My 13 year old daughter loves the music of Tchaikovsky and has rather a fondness for Rimsky-Korsakov too, so when she spotted this on Amazon late last year, although she already owns the full score of The Nutcracker, for its narration, this disc found its way straight onto her Christmas list; a perfect blend for her of two amongst the composers she most admires (none will ever outdo Beethoven for her!); one suite from a ballet (Tchaikovsky) and the other from an opera (Rimsky-Korsakov). The story of The Nutcracker is one which has been familiar to my daughter for a long time; Christmas Eve however not so. Of the two, she found Christmas Eve took a lot more of her concentration to follow. In truth, I feel that this disc has been rather a marvel and more than a little successful in presenting a fairly brief synopsis as of the two stories on this disc it is by far the more complicated!
The two act ballet of Tchaikovsky, whilst only given as brief excerpts, is sufficient in which to tell the story of Clara and her Nutcracker and the adventures they undertake on Christmas Eve night. For this reason it should be more than able to hold a young child's attention and many of the selected pieces of the score may very well already be familiar to them. The Orchestration provided by the Slovak Philharmonic Orchestra under the conductor Michael Halasz is decent and therefore perfectly enjoyable.
Christmas Eve is a four act opera with the music and libretto of Rimsky-Korsakov, presented on this disc as a 'condensed' version as with Tchaikovsky's Nutcracker. As I have already suggested, this story is by far the more complicated of the two (younger children may take a little while to fully get to grips with it) and as it begins one could be forgiven for bringing Halloween to mind at first with its story of The Devil and Witches! For my daughter and me this is another rather magical score of Rimsky-Korsakov and here it has been delivered well by the Moscow Symphony Orchestra under the baton of Igor Golovshin.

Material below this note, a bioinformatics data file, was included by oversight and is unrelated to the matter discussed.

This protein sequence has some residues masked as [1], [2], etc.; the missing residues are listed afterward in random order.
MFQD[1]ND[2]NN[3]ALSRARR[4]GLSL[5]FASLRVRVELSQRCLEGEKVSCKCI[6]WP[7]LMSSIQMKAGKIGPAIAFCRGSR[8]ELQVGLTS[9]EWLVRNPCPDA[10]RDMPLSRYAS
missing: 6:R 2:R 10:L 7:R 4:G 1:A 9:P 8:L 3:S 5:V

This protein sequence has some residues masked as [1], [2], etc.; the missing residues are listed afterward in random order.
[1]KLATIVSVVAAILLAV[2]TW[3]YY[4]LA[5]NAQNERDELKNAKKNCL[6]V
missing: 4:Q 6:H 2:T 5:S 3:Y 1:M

The narration for both stories has been provided by Prunella Scales and she is easy enough to listen to; although (perhaps) she doesn't always quite manage to stir the excitement some narrators achieve on discs of this nature. I therefore understand completely the reviewer who has described Ms Scales as being 'cool and restrained' and I feel this to be a perfectly fair assessment.
All in all though this is a pleasing disc that should be enjoyed by both young and old alike and is a superb introduction to classical music for those less familiar with it. My daughter particularly loves it for having the less familiar Rimsky-Korsakov score.
The star rating is my daughter's and it is for the Rimsky-Korsakov score that she wished to award it the full five stars.